BELLE GLADE — Mayor Steve Wilson, frustrated by all the contention about a West Palm Beach nonprofit feeding program declining a donation from three sugar companies, says it’s highly inappropriate and wrong to drag in political battles when the objective is to assist the needy.
The Lake Okeechobee News on May 6 published a chastising letter written by Palm Beach County District 6 Commissioner Melissa McKinlay and signed by Mayor Wilson, Pahokee Mayor Keith Babb Jr. and South Bay Mayor Joe Kyles. It called Kimberly Mitchell, a former West Palm Beach city commissioner, to account for refusing to accept a $30,000 donation from United States Sugar Corporation, Florida Crystals and the Sugar Cane Growers Cooperative to go toward a charity a friend of hers established that was delivering thousands of free meals for weeks to Glades families in need because of the COVID-19 pandemic.
According to a story published May 7 in the Palm Beach Daily News (“Good deeds punished in sugar-enviro charity spat”), Ms. Mitchell and the entrepreneur running the nonprofit Hospitality Helping Hands (or H3), Rodney Mayo, say the commissioner’s and mayors’ letter was inaccurate and “insulting.”
The story quoted Ms. Mitchell as saying the letter’s charge that she’d put “personal anti-farmer feelings” ahead of the health and safety of Glades families was untrue, replying, “We love farmers.”
She heads the Everglades Trust, a lobbying group. But Mr. Mayo says he, not Ms. Mitchell, turned down the sugar donations, according to the Daily News story. She serves on H3’s board, too.
Mr. Mayo stated the money was raised through other means, the story said, and that H3 still would provide meals to Glades residents. He also said that the politicians’ letter was wrong about “the program linking restaurants to western Palm Beach County communities” being ended. He was not named in that letter, nor was his charity.
For his part, Mayor Wilson, interviewed May 12, stated he did not know the name of the charity involved or why Commissioner McKinlay did not mention it.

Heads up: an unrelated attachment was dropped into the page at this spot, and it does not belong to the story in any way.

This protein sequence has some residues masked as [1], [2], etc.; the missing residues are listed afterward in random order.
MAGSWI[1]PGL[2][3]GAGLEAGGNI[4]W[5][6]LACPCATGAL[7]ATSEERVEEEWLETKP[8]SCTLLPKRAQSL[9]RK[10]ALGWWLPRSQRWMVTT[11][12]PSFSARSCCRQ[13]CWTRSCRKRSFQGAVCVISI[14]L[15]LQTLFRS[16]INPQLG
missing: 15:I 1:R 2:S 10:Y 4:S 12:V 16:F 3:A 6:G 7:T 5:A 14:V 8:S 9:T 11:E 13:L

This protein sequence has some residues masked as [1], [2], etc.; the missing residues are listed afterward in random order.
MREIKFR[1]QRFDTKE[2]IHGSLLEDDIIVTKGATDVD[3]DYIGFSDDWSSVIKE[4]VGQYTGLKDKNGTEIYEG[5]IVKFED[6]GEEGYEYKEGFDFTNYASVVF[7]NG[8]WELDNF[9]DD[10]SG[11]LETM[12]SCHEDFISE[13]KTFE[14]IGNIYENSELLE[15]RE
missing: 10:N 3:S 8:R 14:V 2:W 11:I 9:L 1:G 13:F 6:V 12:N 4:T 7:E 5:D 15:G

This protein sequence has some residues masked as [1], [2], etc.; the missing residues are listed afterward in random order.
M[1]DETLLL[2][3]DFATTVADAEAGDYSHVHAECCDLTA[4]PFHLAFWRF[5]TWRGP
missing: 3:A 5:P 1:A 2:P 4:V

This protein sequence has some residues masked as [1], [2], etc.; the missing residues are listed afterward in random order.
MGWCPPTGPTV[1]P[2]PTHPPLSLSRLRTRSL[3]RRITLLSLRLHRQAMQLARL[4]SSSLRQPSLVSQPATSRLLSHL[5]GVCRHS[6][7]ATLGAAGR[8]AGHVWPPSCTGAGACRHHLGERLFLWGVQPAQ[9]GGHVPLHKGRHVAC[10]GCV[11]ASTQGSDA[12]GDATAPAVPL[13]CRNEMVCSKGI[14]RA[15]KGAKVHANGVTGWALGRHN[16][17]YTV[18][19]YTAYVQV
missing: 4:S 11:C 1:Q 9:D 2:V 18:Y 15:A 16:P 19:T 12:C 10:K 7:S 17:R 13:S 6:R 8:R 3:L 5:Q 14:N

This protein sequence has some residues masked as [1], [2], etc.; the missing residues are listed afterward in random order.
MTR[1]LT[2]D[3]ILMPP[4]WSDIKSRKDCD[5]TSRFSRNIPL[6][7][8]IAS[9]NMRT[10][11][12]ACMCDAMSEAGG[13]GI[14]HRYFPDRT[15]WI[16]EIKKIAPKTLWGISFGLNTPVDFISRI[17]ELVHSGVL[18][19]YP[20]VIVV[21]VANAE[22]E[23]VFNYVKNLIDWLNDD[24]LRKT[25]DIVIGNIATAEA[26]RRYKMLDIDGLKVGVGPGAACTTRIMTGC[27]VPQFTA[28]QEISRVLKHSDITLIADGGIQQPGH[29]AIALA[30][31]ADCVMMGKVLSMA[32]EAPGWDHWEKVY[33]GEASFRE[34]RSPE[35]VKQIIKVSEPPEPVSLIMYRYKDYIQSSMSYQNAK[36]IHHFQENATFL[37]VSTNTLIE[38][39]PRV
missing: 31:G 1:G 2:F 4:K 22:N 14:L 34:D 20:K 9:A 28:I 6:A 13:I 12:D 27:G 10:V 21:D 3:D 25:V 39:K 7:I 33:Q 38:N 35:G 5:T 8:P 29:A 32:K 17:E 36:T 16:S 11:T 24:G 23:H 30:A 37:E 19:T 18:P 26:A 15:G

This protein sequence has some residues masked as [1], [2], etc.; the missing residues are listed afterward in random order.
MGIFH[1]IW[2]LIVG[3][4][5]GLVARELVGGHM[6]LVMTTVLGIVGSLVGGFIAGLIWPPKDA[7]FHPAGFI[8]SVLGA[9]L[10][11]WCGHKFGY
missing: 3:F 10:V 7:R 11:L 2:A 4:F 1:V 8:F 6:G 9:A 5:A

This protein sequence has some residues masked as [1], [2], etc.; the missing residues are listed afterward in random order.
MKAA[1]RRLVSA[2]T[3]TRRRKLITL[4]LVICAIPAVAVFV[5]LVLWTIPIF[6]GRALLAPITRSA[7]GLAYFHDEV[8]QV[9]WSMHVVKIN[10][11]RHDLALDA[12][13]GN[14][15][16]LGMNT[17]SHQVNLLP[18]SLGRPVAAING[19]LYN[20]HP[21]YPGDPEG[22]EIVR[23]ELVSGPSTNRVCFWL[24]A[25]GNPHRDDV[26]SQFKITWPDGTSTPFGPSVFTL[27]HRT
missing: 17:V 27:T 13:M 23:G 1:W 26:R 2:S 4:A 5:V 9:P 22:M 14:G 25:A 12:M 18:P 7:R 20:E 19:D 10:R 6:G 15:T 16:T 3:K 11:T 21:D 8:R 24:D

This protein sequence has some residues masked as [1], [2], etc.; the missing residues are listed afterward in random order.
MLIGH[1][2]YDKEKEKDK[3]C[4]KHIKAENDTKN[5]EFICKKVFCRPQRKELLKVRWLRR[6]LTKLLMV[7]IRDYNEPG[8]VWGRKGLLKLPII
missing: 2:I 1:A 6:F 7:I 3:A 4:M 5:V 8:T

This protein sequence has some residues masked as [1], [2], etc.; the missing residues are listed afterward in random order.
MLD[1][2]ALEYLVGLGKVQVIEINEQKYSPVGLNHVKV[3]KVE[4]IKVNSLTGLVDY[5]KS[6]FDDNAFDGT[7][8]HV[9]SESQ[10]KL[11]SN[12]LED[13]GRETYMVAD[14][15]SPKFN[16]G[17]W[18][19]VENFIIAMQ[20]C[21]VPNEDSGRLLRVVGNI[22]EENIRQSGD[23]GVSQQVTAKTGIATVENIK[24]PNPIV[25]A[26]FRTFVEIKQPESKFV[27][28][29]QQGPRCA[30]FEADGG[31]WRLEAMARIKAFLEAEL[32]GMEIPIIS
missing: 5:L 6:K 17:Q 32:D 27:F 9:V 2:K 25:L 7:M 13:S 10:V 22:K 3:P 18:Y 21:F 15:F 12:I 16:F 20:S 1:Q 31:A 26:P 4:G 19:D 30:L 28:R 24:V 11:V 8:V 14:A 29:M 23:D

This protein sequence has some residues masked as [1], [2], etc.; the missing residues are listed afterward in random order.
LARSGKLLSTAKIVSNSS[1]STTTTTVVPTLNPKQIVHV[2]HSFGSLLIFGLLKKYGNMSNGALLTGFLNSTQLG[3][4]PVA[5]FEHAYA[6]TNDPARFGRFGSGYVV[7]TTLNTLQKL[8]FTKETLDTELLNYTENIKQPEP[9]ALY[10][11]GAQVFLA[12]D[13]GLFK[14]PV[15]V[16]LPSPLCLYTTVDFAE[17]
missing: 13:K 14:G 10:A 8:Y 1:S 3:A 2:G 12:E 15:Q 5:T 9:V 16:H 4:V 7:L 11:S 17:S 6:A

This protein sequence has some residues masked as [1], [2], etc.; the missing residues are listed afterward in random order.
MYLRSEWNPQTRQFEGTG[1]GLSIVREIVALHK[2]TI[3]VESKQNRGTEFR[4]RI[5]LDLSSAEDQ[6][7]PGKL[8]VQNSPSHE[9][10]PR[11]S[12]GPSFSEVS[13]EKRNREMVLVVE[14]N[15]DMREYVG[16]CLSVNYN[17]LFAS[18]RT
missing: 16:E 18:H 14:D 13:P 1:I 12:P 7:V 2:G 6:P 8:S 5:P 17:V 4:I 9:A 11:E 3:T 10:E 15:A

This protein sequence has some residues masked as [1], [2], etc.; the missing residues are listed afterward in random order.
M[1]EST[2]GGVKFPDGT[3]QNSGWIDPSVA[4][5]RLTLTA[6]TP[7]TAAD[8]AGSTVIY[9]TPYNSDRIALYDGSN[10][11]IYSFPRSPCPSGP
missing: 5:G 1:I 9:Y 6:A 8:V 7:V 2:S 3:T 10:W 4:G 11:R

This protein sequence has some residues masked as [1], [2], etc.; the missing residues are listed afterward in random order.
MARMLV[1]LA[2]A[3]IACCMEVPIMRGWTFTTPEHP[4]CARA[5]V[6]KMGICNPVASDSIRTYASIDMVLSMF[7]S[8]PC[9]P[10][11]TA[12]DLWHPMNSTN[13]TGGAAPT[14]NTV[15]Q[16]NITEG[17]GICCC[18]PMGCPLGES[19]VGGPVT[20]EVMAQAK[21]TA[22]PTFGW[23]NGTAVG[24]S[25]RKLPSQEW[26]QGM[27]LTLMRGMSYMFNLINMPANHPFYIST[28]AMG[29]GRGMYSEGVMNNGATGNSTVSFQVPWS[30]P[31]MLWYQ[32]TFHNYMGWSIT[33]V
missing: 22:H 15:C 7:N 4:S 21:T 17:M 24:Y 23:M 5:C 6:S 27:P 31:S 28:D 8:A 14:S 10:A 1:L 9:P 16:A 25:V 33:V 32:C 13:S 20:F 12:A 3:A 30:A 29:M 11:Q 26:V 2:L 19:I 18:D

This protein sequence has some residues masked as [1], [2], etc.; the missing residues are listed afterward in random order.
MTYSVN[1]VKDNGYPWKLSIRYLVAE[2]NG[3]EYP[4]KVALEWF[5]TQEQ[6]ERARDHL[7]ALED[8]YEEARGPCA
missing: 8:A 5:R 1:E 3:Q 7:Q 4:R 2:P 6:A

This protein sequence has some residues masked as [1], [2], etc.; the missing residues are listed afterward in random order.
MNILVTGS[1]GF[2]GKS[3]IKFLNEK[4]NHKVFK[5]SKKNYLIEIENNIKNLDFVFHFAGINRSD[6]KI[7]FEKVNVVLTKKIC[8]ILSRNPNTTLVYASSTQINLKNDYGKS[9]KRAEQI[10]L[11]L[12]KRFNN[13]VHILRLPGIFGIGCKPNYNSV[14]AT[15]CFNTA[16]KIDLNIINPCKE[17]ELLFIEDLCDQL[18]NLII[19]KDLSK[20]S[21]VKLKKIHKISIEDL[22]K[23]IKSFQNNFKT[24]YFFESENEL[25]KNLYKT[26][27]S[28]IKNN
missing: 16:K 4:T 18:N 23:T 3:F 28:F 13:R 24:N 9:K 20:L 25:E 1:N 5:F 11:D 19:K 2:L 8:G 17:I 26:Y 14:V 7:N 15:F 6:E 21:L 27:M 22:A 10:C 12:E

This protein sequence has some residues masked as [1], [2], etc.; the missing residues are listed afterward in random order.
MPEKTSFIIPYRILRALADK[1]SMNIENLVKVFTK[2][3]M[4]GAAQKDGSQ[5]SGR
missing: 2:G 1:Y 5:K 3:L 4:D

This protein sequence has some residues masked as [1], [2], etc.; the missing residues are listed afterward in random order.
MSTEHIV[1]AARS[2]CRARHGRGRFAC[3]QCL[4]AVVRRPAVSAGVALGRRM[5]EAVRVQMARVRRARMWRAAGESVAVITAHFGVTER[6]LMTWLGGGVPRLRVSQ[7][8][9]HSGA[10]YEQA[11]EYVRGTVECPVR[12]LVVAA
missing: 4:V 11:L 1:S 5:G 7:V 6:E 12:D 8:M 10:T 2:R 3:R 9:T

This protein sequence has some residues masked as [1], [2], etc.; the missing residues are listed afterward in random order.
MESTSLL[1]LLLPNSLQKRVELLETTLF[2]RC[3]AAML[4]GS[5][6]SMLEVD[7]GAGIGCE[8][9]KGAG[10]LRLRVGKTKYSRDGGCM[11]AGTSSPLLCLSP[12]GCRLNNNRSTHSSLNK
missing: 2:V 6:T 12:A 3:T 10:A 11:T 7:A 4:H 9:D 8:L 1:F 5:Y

“We’ve been having so many people come, trying to help the Glades communities, and so I don’t want to misrepresent any particular organizations or call out one that I’m not really certain on,” he explained.
He said he was shocked at the criticism of sugar producers and that Ms. Mitchell’s remarks were misdirected.
“Not just Kimberly Mitchell but anybody, when somebody’s trying to help the community, especially during a time like this” would have met the same backlash from the Glades. “So again, I don’t know what her frame of thinking was … you know, was she frustrated about something else? But you don’t penalize the people or the agencies who are trying to help. That’s just ridiculous,” Mayor Wilson said May 12.
Local grower Keith Wedgworth chimed in on Facebook: “Shame on Kimberly Mitchell and the Everglades Trust. In a time of need, you cannot put your hatred toward the agricultural industry for the betterment of the people that need the food. At least I hope people will start seeing their true colors.”
Mayor Wilson had this to add: “Our sugar industry, our farmers, they are pillars of our community and people need to … clearly understand that. So an attack on them is an attack on our community. I think we got their attention from the letter; that’s why the three mayors endorsed the letter, to say, ‘Hey! Stop it! If you’ve got an ax to grind with somebody, just sit down and talk with them and let’s move on, when it comes to taking care of people who are in need!’
“You guys keep doing the good work that you’re doing at the Lake Okeechobee News,” he went on. “It’s important that we have people advocate not just against the bad but to highlight the good as well. You guys always put the things out there, good and bad and sometimes ugly. And that’s why we really support and appreciate the newspaper.”